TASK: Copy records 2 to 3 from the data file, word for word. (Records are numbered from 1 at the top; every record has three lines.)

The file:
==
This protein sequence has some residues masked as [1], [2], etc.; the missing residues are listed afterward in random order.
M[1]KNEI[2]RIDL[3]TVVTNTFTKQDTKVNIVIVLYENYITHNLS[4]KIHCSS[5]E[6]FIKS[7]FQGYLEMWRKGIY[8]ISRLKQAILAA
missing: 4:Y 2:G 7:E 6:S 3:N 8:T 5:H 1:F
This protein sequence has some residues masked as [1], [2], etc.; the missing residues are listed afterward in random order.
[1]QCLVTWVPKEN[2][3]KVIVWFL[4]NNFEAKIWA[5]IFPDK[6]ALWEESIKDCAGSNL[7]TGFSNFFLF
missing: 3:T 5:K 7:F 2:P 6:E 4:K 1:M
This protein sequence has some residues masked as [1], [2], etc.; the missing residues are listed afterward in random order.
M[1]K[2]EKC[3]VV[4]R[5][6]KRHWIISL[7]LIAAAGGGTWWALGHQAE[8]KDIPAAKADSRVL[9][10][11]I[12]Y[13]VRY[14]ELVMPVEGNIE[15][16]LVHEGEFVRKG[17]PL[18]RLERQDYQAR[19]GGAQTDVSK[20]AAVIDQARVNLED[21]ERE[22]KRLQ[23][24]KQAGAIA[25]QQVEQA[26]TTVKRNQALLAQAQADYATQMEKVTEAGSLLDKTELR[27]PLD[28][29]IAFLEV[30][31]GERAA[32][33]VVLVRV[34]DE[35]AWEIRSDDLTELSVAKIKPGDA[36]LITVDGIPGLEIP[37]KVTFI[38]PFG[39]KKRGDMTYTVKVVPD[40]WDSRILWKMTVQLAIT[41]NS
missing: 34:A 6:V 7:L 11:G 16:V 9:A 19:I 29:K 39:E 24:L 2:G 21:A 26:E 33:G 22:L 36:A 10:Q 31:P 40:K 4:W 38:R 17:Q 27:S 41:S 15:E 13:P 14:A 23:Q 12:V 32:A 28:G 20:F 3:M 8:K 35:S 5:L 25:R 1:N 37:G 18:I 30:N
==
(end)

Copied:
This protein sequence has some residues masked as [1], [2], etc.; the missing residues are listed afterward in random order.
[1]QCLVTWVPKEN[2][3]KVIVWFL[4]NNFEAKIWA[5]IFPDK[6]ALWEESIKDCAGSNL[7]TGFSNFFLF
missing: 3:T 5:K 7:F 2:P 6:E 4:K 1:M
This protein sequence has some residues masked as [1], [2], etc.; the missing residues are listed afterward in random order.
M[1]K[2]EKC[3]VV[4]R[5][6]KRHWIISL[7]LIAAAGGGTWWALGHQAE[8]KDIPAAKADSRVL[9][10][11]I[12]Y[13]VRY[14]ELVMPVEGNIE[15][16]LVHEGEFVRKG[17]PL[18]RLERQDYQAR[19]GGAQTDVSK[20]AAVIDQARVNLED[21]ERE[22]KRLQ[23][24]KQAGAIA[25]QQVEQA[26]TTVKRNQALLAQAQADYATQMEKVTEAGSLLDKTELR[27]PLD[28][29]IAFLEV[30][31]GERAA[32][33]VVLVRV[34]DE[35]AWEIRSDDLTELSVAKIKPGDA[36]LITVDGIPGLEIP[37]KVTFI[38]PFG[39]KKRGDMTYTVKVVPD[40]WDSRILWKMTVQLAIT[41]NS
missing: 34:A 6:V 7:L 11:G 16:V 9:A 19:I 29:K 39:E 24:L 2:G 21:A 26:E 33:G 22:L 36:A 10:Q 31:P 40:K 4:W 38:R 17:Q 27:S 41:S 15:E 13:P 14:A 23:Q 12:V 32:A 28:G 20:F 3:M 8:K 35:S 5:L 25:R 1:N 37:G 18:I 30:N